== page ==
At All Costs, Ch. 62 wrote:Any translation out of the resonance zone risked serious astrogational uncertainty, and any translation into the zone would have been no more than a complicated way to commit suicide.


And to confirm which direction RFC meant by "into" and "out of":
At All Costs, Ch. 68 wrote:“Hyper footprint!” Spiropoulo said suddenly. “Multiple hyper footprints at seven-two-point niner three million kilometers!”
***
Honor Alexander-Harrington's eyes were brown as ice as Theophile Kgari, in a virtuoso display of astrogation, dropped the massed superdreadnoughts of Eighth Fleet exactly where she'd told him to in a single jump out of the center of the resonance zone.


Later in the chapter, Tourville's officers say that the 60-missile pattern Honor had fired was coming from outside the zone. So Honor arrived in normal space outside the zone and she hypered out of the wormhole inside it. That concludes that translating from alpha to normal space in the zone is "into".

So it's quite impossible that no one had noticed that the RZ existed, when translating from hyper back to normal space in just under half the surface of the hyper limit is suicide. Within a couple of years of the Manticore Trust frigates arriving in-system, they'd have mapped the RZ thoroughly. And that's if the Warshawskis can't detect them from Alpha in the first place.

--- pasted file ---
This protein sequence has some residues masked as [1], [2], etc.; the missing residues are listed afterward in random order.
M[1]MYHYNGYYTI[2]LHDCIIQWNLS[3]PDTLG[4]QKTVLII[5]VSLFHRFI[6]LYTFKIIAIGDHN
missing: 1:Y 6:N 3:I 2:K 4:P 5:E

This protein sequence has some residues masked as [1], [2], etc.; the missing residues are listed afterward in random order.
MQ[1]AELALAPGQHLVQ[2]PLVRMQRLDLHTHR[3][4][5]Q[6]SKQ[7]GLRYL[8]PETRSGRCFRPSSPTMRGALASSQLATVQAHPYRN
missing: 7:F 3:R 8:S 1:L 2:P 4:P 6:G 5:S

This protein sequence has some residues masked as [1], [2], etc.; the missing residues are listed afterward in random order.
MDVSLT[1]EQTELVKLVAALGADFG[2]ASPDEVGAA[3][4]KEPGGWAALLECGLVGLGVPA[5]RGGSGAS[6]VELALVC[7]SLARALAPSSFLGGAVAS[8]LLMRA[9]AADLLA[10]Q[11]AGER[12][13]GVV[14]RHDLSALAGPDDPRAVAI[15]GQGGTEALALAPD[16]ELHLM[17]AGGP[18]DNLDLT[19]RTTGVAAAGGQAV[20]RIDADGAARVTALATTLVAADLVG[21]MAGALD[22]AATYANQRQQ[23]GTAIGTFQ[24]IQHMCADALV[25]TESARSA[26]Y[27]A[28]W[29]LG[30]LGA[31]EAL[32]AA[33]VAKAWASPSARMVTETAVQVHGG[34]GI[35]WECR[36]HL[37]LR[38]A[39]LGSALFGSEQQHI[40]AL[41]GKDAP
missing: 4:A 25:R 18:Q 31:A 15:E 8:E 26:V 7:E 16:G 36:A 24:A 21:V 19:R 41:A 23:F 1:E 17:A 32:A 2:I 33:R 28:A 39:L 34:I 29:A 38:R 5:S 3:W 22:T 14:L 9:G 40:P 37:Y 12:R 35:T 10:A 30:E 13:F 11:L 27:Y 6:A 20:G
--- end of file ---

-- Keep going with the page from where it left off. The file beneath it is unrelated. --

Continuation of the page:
But it is a necessary condition for a wormhole being there, isn't it? So if you know the RZ is there and you know its geometry, then you can say "if there's a wormhole, it's that way and this far." Why wouldn't Manticore have sent someone to investigate in the 100 T-years since the Jason arrived if there was a WH there?

Either RZs are so common (almost every system has one anyway) that they figured that there probably wasn't a wormhole, or it was too expensive / difficult to know for certain and Manticore didn't want to spend the money. I don't think it can be either alone, as that ought to have been factored in tactical planning before (you can only attack systems from one side) on one hand, and it's unlikely the Axelrod freighter could have come to a conclusive answer in the amount of time they were in-system if it was too difficult.
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Re: Axelrod
Post by tlb   » Mon May 11, 2020 10:00 pm

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ThinksMarkedly wrote:By shortened, I meant that it doesn't end on a point, but on a circle of radius equal to (and coinciding with) the wormhole's hyperlimit. You could also describe it as a cylinder where the two bases have different radii. I don't know what this 3D shape is called.